Send an email  connect@lifeofthelaw.org

Production Credits:

This episode of Life of the Law was edited and produced by Nancy Mullane, Tony Gannon and Andrea Hendrickson. Our in-studio engineer was Katie McMurran. Our Social Media Editor is Rachael Cain.

Thanks to our In-Studio team Lea Witkowsky, Policy Analyst with the Innovative Genomics Institute; Osagie Obasogie, Professor at UC Berkeley’s School of Public Health; and Life of the Law’s Associate Producer, Andrea Hendrickson.

We’re a non-profit project of the Tides Center and we’re part of the Panoply Network of Podcasts from Slate. You can also find Life of the Law on PRX, Public Radio Exchange.

Special thanks to The Haas Institute for a Fair and Inclusive Society, and Marcy Darnovsky and Osagie Obasogie at The Center for Genetics and Society.

© Copyright 2018 Life of the Law. All rights reserved.

Supplemental Reading and Listening:

Personal Genetics Education Project raises awareness and sparks conversation about the potential benefits as well as the ethical, legal and social implications of personal genetics. “We strive to be inclusive of all voices in these discussions, regardless of socioeconomic or educational background, cultural or religious affiliation, and ethnic or personal identity.”

Beyond Bioethics, Toward a New Biopolitics Osagie Obasogie (Editor), Marcy Darnovsky (Editor), Troy Duster (Foreward), Patricia Williams (Afterword by)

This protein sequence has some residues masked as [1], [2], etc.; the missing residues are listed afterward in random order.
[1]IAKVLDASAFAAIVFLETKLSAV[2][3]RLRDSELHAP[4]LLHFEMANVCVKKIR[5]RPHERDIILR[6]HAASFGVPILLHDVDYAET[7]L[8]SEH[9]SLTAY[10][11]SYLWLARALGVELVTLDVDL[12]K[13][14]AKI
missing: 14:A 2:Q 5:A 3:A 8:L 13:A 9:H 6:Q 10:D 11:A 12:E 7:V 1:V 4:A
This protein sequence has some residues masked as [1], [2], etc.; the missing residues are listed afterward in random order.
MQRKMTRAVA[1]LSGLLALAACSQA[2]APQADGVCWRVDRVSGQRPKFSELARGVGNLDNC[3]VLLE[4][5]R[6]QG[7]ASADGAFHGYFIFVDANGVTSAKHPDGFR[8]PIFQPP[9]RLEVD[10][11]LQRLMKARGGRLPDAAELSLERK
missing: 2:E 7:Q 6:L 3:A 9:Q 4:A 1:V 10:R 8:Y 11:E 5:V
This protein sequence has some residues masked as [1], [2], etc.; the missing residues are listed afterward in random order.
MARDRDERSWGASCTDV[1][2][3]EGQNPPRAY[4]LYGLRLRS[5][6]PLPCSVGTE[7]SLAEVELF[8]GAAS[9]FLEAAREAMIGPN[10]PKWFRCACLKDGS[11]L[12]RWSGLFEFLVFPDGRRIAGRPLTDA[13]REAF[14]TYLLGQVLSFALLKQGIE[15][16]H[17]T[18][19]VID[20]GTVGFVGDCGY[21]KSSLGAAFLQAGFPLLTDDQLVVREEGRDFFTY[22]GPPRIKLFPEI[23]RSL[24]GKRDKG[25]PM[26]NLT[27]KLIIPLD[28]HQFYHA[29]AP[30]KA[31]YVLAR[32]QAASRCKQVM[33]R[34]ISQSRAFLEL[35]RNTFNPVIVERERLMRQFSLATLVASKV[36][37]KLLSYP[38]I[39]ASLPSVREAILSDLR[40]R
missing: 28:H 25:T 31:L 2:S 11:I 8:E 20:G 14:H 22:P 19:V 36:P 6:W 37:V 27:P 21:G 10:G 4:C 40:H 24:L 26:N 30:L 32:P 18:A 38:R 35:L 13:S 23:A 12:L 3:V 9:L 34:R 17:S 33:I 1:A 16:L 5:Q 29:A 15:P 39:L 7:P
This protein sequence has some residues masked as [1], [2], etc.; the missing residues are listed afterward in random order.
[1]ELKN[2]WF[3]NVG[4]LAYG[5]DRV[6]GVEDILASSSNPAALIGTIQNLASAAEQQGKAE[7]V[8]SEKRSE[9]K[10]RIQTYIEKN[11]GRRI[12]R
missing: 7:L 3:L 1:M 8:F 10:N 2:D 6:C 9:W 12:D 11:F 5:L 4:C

The Wired Guide to CRISPR by Megan Molteni – April 17, 2018 https://www.wired.com/story/wired-guide-to-crispr/

What Happens When Geneticists Talk Sloppily About Race by Ian Holmes – April 25, 2018 https://www.theatlantic.com/science/archive/2018/04/reich-genetics-racism/558818/

How Genetics is Changing Our Understanding of Race by David Reich – March 23, 2018 https://www.nytimes.com/2018/03/23/opinion/sunday/genetics-race.html

A response to David Reich’s piece: How Not To Talk About Race And Genetics

Don’t edit the human germ line – by Edward Lanphier, Fyodor Urnov, Sarah Ehlen Haecker, Michael Werner & Joanna Smolenski | Nature | 12 March 2015 https://www.nature.com/news/don-t-edit-the-human-germ-line-1.17111